Lost Cuban restaurant owner Jess Streit missed the foods of his Cuban heritage after moving to Iowa with his girlfriend a few years back.
“It wasn’t until after I’d moved here that I realized I couldn’t go out and get a good Cuban sandwich or Cuban bread anywhere,” he said.
He even had his mother send care packages filled with Cuban brean from Florida since he couldn't find any in the city. He thought about it and realized there was only one thing to do.
“So I decided I was going to open up a Cuban Restaurant and call it the Lost Cuban because I didn’t know why I was here in Iowa,” he said.
It opened in October 2012, taking over the former Salsa del Rio restaurant space downtown.
The restaurant is filled with rhythmic music in the background and paintings of vintage American cars on the walls. Items such as pastelitos, a pastry filled with guava and cheese, and lechon asado — a slow roasted pulled pork marinated in mojo seasoning — and Streit’s beloved Cuban, a pressed sandwich made with ham, roasted pork, Swiss cheese, pickles and mustard, are a few things on the menu.
“Everything on the menu is made from either my grandmother’s, or my great-grandmother’s recipes,” he said.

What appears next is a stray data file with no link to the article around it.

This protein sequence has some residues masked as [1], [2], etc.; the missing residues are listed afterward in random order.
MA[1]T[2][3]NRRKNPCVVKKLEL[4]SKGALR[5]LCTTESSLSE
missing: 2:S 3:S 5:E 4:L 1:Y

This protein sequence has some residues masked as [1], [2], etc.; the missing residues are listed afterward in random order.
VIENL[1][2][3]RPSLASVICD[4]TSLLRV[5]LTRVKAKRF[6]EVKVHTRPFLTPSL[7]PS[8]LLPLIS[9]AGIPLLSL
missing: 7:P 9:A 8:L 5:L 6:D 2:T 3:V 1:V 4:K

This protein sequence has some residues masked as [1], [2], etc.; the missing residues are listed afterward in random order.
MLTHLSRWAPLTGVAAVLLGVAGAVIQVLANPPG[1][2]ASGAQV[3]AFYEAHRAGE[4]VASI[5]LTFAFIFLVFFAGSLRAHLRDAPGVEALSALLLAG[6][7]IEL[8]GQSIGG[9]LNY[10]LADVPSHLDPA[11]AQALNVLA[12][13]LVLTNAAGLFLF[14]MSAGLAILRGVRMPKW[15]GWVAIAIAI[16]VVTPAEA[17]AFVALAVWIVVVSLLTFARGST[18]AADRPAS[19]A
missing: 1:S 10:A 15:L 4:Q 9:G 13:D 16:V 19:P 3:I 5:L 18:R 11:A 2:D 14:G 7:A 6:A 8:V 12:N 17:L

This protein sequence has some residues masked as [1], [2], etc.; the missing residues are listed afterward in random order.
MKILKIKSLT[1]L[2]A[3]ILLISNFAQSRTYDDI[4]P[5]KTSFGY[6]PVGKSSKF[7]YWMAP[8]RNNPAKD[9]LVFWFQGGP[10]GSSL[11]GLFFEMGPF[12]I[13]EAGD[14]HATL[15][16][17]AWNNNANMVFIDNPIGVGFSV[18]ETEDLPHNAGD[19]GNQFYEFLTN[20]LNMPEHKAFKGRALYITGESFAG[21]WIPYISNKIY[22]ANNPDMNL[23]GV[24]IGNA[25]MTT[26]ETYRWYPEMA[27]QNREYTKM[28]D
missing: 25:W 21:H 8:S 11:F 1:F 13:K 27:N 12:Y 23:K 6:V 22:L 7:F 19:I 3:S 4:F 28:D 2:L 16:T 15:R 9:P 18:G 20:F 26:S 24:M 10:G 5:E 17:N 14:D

The Cuban bread, while not baked at the restaurant, is specifically made for the Lost Cuban at another location in the city.
Streit admitted that he wasn’t sure what he was getting into when he first opened the restaurant but is glad he did.
“It is a lot of work, but it also is really worth it when I see everybody’s happy faces, enjoying their food and drinks, especially now that we are getting a little more attention.”
Busiest times for the downtown spot are between 11 a.m. and 1 p.m. for the lunch crowd, and again from 5 to 7 p.m. Streit employs seven people to help him run the operation.
“We just started staying open late on Friday, Saturday and Sunday nights,” he added. “We are open until 2 a.m., and we’ve seen a big influx between the midnight and 2 a.m. hour.”
Once it warms up, the restaurant will reopen its Third Street patio, which is lined with pots containing homegrown varieties of the mint used in drinks like mojitos.
Streit said the restaurant doesn't have one type of customer, pointing out that the menu serves everyone from meat lovers to vegetarians. “... And we are able to satisfy people who just want some little appetizers along with a great rum and Coke or a mojito,” he said.
“We’ve been lucky to fill a niche that Iowa really doesn’t have,” he said.
At a glance